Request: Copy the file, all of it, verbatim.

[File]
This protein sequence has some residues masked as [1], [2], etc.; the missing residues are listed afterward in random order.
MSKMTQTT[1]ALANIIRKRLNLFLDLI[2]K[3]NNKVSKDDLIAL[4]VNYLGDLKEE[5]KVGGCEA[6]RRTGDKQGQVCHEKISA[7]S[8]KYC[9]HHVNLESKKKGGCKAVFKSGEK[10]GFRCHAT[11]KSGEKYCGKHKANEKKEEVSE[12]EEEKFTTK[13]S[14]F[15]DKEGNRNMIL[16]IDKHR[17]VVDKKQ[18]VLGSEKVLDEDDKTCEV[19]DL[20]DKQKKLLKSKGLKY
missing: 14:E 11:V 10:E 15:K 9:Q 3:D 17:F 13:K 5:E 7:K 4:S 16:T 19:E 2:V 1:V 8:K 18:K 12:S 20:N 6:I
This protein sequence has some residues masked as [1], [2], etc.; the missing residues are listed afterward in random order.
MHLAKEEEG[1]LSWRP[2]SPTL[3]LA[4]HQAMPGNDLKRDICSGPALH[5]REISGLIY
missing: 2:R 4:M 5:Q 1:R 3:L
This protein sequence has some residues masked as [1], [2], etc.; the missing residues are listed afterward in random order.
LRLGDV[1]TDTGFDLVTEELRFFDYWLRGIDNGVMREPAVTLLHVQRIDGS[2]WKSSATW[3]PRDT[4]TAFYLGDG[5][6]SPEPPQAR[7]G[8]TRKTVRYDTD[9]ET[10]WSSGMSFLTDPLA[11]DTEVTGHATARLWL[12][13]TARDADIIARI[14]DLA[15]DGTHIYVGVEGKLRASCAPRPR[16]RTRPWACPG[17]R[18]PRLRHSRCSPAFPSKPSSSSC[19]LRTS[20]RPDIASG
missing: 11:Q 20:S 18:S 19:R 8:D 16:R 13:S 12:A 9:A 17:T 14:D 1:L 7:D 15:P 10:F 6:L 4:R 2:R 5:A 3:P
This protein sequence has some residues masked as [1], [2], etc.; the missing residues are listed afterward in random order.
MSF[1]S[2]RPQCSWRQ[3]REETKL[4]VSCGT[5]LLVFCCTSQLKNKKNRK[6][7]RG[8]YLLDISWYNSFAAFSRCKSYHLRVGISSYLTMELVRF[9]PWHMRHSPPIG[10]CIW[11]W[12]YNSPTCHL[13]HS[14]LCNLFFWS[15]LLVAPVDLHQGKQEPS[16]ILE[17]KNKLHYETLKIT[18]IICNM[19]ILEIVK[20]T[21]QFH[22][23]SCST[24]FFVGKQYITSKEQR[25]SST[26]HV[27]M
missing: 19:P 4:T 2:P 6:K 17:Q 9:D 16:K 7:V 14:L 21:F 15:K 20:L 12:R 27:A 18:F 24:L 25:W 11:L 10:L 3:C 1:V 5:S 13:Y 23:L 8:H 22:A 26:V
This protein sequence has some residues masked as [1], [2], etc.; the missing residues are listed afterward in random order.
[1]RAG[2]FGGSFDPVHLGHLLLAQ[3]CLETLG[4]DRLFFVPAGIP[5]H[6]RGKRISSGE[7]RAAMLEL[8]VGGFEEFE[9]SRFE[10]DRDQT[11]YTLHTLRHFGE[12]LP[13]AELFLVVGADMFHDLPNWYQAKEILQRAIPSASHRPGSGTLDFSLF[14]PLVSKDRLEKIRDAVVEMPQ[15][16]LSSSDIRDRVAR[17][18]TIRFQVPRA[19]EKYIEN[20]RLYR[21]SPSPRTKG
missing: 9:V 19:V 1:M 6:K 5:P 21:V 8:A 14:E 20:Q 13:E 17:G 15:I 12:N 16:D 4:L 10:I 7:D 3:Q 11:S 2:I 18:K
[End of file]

This protein sequence has some residues masked as [1], [2], etc.; the missing residues are listed afterward in random order.
MSKMTQTT[1]ALANIIRKRLNLFLDLI[2]K[3]NNKVSKDDLIAL[4]VNYLGDLKEE[5]KVGGCEA[6]RRTGDKQGQVCHEKISA[7]S[8]KYC[9]HHVNLESKKKGGCKAVFKSGEK[10]GFRCHAT[11]KSGEKYCGKHKANEKKEEVSE[12]EEEKFTTK[13]S[14]F[15]DKEGNRNMIL[16]IDKHR[17]VVDKKQ[18]VLGSEKVLDEDDKTCEV[19]DL[20]DKQKKLLKSKGLKY
missing: 14:E 11:V 10:E 15:K 9:Q 3:D 17:F 13:K 5:E 7:K 4:S 16:T 19:E 2:V 1:V 8:K 18:K 12:S 20:N 6:I
This protein sequence has some residues masked as [1], [2], etc.; the missing residues are listed afterward in random order.
MHLAKEEEG[1]LSWRP[2]SPTL[3]LA[4]HQAMPGNDLKRDICSGPALH[5]REISGLIY
missing: 2:R 4:M 5:Q 1:R 3:L
This protein sequence has some residues masked as [1], [2], etc.; the missing residues are listed afterward in random order.
LRLGDV[1]TDTGFDLVTEELRFFDYWLRGIDNGVMREPAVTLLHVQRIDGS[2]WKSSATW[3]PRDT[4]TAFYLGDG[5][6]SPEPPQAR[7]G[8]TRKTVRYDTD[9]ET[10]WSSGMSFLTDPLA[11]DTEVTGHATARLWL[12][13]TARDADIIARI[14]DLA[15]DGTHIYVGVEGKLRASCAPRPR[16]RTRPWACPG[17]R[18]PRLRHSRCSPAFPSKPSSSSC[19]LRTS[20]RPDIASG
missing: 11:Q 20:S 18:S 19:R 8:D 16:R 13:S 12:A 9:A 17:T 14:D 1:L 7:D 15:P 10:F 6:L 4:R 2:R 5:A 3:P
This protein sequence has some residues masked as [1], [2], etc.; the missing residues are listed afterward in random order.
MSF[1]S[2]RPQCSWRQ[3]REETKL[4]VSCGT[5]LLVFCCTSQLKNKKNRK[6][7]RG[8]YLLDISWYNSFAAFSRCKSYHLRVGISSYLTMELVRF[9]PWHMRHSPPIG[10]CIW[11]W[12]YNSPTCHL[13]HS[14]LCNLFFWS[15]LLVAPVDLHQGKQEPS[16]ILE[17]KNKLHYETLKIT[18]IICNM[19]ILEIVK[20]T[21]QFH[22][23]SCST[24]FFVGKQYITSKEQR[25]SST[26]HV[27]M
missing: 19:P 4:T 2:P 6:K 17:Q 9:D 16:K 7:V 14:L 21:F 15:K 20:L 12:R 27:A 18:F 24:L 25:W 11:L 10:L 3:C 1:V 5:S 13:Y 23:L 8:H 22:A 26:V
This protein sequence has some residues masked as [1], [2], etc.; the missing residues are listed afterward in random order.
[1]RAG[2]FGGSFDPVHLGHLLLAQ[3]CLETLG[4]DRLFFVPAGIP[5]H[6]RGKRISSGE[7]RAAMLEL[8]VGGFEEFE[9]SRFE[10]DRDQT[11]YTLHTLRHFGE[12]LP[13]AELFLVVGADMFHDLPNWYQAKEILQRAIPSASHRPGSGTLDFSLF[14]PLVSKDRLEKIRDAVVEMPQ[15][16]LSSSDIRDRVAR[17][18]TIRFQVPRA[19]EKYIEN[20]RLYR[21]SPSPRTKG
missing: 9:V 19:V 1:M 6:K 5:P 21:V 8:A 14:E 20:Q 13:E 17:G 15:I 12:N 16:D 4:L 10:I 7:D 3:Q 11:S 2:I 18:K